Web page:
services of one entire corps lost to this
army, were it to fall into the hands of
Gen. art &hrs.!' Butlers' reputation is
too well known to need any comment.
COPPIZEUIRDS AT ♦ 1 ) 2221117111.—Cine 'of our
exchanges, the Jeersonian, calls attention
to the fact, that, in the recent great rail
road law snit between the A. & G. W. and
Pennsylvania R. R. Companies, -of the
counsel engaged, five, Messrs. Biddle,
Wharton, Black, Church and Cuylet, are
thorough out-and out Democrats, and on
ly one, Mr. Charles Gibbons,a Rupnblican.
The statement is curious, and will not be
without its influence. It proves that al:
though a majority of the people may not
be Democrats, a majority of the best legal
minds in the State, are.
Some of our New York ezehanges hove
taken advantage of a difficulty at Oil city, be .
I tween the employees of two rival railroad
corporation', to start a report of more rail.
road war in Erie." If the editors of these
papers bad read a little closer, they would
have. seen thnt the "war," instead of being
at Erie, was about a hundred miles away, and
that no citizen •f this place participated. The
stigma arising from it, if suP, wholly WIWI',
to New York end loam men, for both the
eesfliettng interests are oontrolled by parties
Iron that swam
Frig the Ruhblebs tatilliconoft.) ,
TO THE i , Ollll REIGN PEOPF . g.
~We cannot doubt that it t, ao now be
came our duty as journalist,, c l a iming the
phblic good as our cherie d ed object, to In
voke the testimony fsom every loyal man
that the war has ce, so ged, the Union it re
stored, the time 'nes come when the States
Must be prset; oddly, as they have alarm's
b'nen 1131:1 0 V.etically, eqital in rights, in
immunities and in sovereign dignity.
. Either this is so, or it is not so. If so,
the retinal of Congress to admit members
oleo°, from a part of the common Union
is revolutionary. The example is one of
Tearful promise. The practical form of the
question is, as to t e qualifications for
seats of the individual members elect.—
Adverse roper s of their' credentials have
ot been made. No reports have been
made. There is, by a majority, mere non
action on the subject. After long hesita
tion, the Clerk of the House had declined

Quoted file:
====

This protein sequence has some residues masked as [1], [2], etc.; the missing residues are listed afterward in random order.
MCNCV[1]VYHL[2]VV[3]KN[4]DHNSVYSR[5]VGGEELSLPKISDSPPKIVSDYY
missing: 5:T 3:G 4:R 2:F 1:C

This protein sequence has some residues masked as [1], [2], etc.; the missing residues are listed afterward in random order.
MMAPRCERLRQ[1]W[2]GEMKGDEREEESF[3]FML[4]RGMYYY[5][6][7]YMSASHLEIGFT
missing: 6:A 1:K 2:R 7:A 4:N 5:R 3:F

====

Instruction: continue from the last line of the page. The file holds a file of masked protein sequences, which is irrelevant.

to enroll those members elect. Thus, the
ministerial act of an inferior officer—
doubtless, in this instance, conscientiouoly
done—has had the practical effect (by
giving opportunity to a party organization
unknown to the organic law to refuse to
exorcise legislative functions upon a cer
tain and vital matter) to suspend the Con
stitution of the country.
Is not this a fearful precedent to set?—
' The clerk of any future Congress may re
fuse to enroll the names of the adverse
party, without regard to their sectional
locality, and his party might, upon assem
bling, organize the House and delay ac
tion upon claim to seats, of which they
might even deny the validity. What would
that be called? and what is the present
ease else ?
The truths plain, and it ought to b
heard. Everybody knows it. To deny it
iii to dishonor the mind which contrives
the subterfuge.of a dissent. We talk now
not of the argumentation, but to the con •
science of every reader. And what is the
truth ? It is this:
The Republic is restored in toAole - and in every
part. And what is the Republic? A union
of States in which all that they have not
given up to the nation they have reserved
to themselves, and what they have gicen
up to the nation is specified in the Consti
tution, and is to be exercised by equal
delegates from all the States subject to its
But if men have the audacity to say that
the civil war is not over, then when is it to
be overt Are we in the midst of a civil
struggle now ? If so, proclaim to the world
that the overthrow of the rebel armies,
the abolition of slavery and the general
amnesty conclude nothing, cbligate noth
ing, end nothing, s fleet nothine ; that we
have detrauded the rebels into submission
and have resolved to force them into are
traction of it. Let us confess that in every
syllable of the following heartfelt pledge
of the loyal people of the United States,
made almost unanimously by Congress
two days after the battle of Bull Run, on
the 22d ot July, 1861, and solemnized by
every drop of loyal blood shed since,
we were recording the gravest and most
stupendous falsehood of history. It was
on the faith of the follotsig that ourloy
al armies were raised. Those who now
seek a subversion of the Republic dared
not then disclose such an obj ct :
Resolved, That this war is not prosecuted
upon our part in any spirit of oppression.